Lessons from juggling multiple M&A; proposals
After successfully integrating TAGG, Whistle was approached by several strategic companies seeking innovation in pet care. Ben started juggling multiple partnership proposals with varied and sometimes conflicting implications for the company while running a fledgling but rapidly growing business.
BJ: “It’s difficult to say no when there is a concrete offer on the table, but your role as a founder is to spend time assessing these deals and the potential in them. It’s about building trusted relationships, and it’s never just one conversation. For us, with Mars, the vision was clearly aligned across the board from the very start. That built trust. One of the first visits Mars made to Whistle’s office in San Francisco was by several Mars executives who are still engaged with and supportive of Whistle, so it’s clear that the continuity of vision and people matched well. I learned a lot from going through the acquisition of TAGG and sale of Whistle. Today, at Mars, I head new venture activity as well as working on their broader “build, buy, partner, invest” strategy. I have continuous conversations about acquisitions and potential acquisition targets. Over the years, I have learned three main things about M&A; discussions, all of which are good for any founder to keep in mind:
“First, shared purpose matters on both sides of the table – Sometimes people focus too much on near-term product, or specific elements of the P&L; or the transaction, when an M&A; deal is really more of a long-term marriage. Focusing on the long-term vision of where the industry is heading is so much more important than the deal dynamics on the table.
“Second, it is important to understand the role of your product and business in relation to the acquirer’s products or services – It does not have to be perfect, but there needs to be alignment on the acquisition logic. You can always do a commercial deal around joint development rather than merging, so you need to be clear on the unique benefit from being one company instead of two. It’s often worth going that route if it’s about deep integration in the product or service. A successful acquisition is often about leveraging the acquired product or service to fulfill a larger strategy. You can maintain a degree of business and cultural autonomy, but there must be a shared goal to bring products to life that are more impactful for customers.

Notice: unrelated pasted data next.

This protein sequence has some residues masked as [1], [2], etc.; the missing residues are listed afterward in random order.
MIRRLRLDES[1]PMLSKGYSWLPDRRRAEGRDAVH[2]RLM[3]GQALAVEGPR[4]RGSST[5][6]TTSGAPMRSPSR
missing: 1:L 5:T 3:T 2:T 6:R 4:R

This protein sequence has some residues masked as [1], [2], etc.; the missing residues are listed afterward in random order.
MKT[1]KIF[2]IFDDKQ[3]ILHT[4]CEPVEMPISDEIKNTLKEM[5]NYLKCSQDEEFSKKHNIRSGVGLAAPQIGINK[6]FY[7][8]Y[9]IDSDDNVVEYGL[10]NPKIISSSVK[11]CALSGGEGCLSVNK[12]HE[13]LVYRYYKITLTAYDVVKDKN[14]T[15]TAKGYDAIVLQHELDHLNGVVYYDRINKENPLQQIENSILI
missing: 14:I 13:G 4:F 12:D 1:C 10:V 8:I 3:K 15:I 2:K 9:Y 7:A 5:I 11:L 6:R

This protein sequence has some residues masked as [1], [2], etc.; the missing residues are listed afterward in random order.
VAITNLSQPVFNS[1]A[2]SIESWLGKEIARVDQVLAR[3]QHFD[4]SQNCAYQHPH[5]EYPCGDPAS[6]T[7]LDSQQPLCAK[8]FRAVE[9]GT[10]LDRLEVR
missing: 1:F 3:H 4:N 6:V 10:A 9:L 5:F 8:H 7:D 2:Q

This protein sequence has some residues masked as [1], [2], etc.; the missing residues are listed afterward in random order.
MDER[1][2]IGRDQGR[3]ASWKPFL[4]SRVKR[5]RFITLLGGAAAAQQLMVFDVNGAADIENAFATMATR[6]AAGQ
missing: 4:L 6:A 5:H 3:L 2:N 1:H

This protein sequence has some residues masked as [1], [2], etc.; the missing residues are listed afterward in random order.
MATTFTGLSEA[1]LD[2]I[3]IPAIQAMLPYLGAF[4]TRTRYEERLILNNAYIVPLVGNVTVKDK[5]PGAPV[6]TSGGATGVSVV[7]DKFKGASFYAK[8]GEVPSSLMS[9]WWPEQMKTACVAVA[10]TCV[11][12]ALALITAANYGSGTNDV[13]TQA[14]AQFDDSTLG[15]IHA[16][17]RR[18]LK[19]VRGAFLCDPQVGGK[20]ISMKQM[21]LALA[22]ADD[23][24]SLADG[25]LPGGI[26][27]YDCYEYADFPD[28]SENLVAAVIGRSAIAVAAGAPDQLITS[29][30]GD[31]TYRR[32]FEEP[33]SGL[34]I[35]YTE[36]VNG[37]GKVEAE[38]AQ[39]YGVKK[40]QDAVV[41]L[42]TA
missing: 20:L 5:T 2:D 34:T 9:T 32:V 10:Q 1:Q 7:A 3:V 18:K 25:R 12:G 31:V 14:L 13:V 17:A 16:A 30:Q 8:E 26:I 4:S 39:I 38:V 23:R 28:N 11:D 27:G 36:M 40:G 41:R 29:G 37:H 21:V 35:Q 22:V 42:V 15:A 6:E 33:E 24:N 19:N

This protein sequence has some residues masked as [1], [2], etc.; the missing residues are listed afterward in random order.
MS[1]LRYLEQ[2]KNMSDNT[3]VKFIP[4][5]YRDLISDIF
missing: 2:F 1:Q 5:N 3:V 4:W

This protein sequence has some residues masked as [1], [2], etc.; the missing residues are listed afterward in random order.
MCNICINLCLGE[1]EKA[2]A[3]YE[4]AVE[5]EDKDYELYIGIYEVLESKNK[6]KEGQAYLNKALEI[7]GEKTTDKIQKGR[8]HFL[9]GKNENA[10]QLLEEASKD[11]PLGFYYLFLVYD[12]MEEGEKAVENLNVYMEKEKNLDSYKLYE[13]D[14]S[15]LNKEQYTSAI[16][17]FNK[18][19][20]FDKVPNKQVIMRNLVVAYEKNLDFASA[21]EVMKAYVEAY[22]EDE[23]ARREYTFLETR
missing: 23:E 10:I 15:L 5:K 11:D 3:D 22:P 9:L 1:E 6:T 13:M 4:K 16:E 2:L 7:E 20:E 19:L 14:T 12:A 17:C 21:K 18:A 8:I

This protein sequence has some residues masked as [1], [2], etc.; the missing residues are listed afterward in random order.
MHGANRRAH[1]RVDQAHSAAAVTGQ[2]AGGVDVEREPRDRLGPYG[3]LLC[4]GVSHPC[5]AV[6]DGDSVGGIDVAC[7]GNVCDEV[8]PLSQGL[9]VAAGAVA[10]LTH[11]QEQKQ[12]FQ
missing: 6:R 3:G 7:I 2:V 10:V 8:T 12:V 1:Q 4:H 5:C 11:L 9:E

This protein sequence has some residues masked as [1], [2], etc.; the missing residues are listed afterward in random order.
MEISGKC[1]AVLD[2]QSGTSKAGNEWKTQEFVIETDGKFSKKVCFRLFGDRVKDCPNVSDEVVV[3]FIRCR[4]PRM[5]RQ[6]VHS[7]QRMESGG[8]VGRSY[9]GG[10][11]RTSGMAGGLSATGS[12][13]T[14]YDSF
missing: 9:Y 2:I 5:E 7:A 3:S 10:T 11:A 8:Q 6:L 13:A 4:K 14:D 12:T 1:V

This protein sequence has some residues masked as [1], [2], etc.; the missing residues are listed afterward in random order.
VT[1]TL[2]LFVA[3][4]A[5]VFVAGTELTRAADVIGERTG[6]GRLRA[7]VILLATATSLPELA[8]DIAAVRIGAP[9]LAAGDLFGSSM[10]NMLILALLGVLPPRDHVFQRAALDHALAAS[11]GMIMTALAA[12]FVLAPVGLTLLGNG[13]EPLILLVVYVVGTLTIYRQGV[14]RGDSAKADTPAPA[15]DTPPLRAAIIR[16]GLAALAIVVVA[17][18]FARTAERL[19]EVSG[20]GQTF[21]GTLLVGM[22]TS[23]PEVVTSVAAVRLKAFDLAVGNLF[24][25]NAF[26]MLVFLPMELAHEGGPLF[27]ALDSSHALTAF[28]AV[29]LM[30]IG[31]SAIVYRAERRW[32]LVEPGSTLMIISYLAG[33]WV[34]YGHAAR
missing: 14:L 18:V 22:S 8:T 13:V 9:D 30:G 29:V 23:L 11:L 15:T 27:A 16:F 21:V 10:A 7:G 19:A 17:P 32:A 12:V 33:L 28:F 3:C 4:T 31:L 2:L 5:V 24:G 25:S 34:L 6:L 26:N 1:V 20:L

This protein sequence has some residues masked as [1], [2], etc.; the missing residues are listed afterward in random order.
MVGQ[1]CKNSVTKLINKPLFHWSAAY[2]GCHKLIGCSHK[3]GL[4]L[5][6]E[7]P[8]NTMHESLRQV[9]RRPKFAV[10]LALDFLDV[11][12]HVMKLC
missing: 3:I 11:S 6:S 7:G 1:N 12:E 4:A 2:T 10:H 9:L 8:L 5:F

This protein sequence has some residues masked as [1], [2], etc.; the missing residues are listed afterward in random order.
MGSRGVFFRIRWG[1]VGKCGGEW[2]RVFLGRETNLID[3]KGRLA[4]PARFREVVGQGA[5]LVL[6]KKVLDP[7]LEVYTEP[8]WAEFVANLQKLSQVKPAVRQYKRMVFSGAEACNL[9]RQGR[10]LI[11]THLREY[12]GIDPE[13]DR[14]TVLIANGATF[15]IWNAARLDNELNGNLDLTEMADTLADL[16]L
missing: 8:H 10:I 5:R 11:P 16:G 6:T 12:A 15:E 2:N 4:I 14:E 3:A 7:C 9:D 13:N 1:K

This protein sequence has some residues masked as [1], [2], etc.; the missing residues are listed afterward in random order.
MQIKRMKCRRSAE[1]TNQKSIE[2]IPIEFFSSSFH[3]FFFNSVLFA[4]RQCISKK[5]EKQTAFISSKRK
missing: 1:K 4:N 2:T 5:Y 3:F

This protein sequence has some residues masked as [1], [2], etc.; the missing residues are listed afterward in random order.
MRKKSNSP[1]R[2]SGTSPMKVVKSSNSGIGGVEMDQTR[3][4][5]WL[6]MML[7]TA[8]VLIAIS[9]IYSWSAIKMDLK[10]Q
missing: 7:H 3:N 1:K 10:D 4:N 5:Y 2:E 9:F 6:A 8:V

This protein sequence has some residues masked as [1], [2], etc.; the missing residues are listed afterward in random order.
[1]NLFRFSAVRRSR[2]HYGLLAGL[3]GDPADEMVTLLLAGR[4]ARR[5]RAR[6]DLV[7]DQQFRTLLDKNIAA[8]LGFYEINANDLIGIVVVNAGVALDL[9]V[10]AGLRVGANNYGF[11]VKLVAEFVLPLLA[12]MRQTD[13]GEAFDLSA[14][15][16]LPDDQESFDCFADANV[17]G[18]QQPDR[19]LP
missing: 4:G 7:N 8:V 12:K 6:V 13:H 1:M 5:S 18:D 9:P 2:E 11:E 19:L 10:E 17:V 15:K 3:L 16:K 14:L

“Third, the map of power needs to be understood on both sides – Aligning people, understanding how decisions are made, and clarifying who your sponsors are – all are essential for a successful merger. Without team alignment, continuity and knowing the how decisions are made, there will be misunderstandings that may lead to the departure of key people and put the merger at risk.”
Founding and building Whistle has been one of the best experiences in Ben’s life.
BJ: “There was a series of special moments around the hard work I did with the founding team and the larger team across Whistle over the years. So many different milestones…from launching our first website to shipping our first product, being part of every step at every level. I remember boxing up our first devices to ship in time for the first holiday season so that people could get their gifts in time for the holidays. People love to give gifts to their pets or pet-owning friends and family. Whistle certainly has been the best working experience of my life.
“It’s exciting and surprising to discover the depth of this industry, as we were being brought into the home of pet owners globally…we thought we were passionate about pets, but that just scratched the surface. Now that we have visibility into how passionate people really are about their pets worldwide, it has been a hugely positive surprise to see that depth.”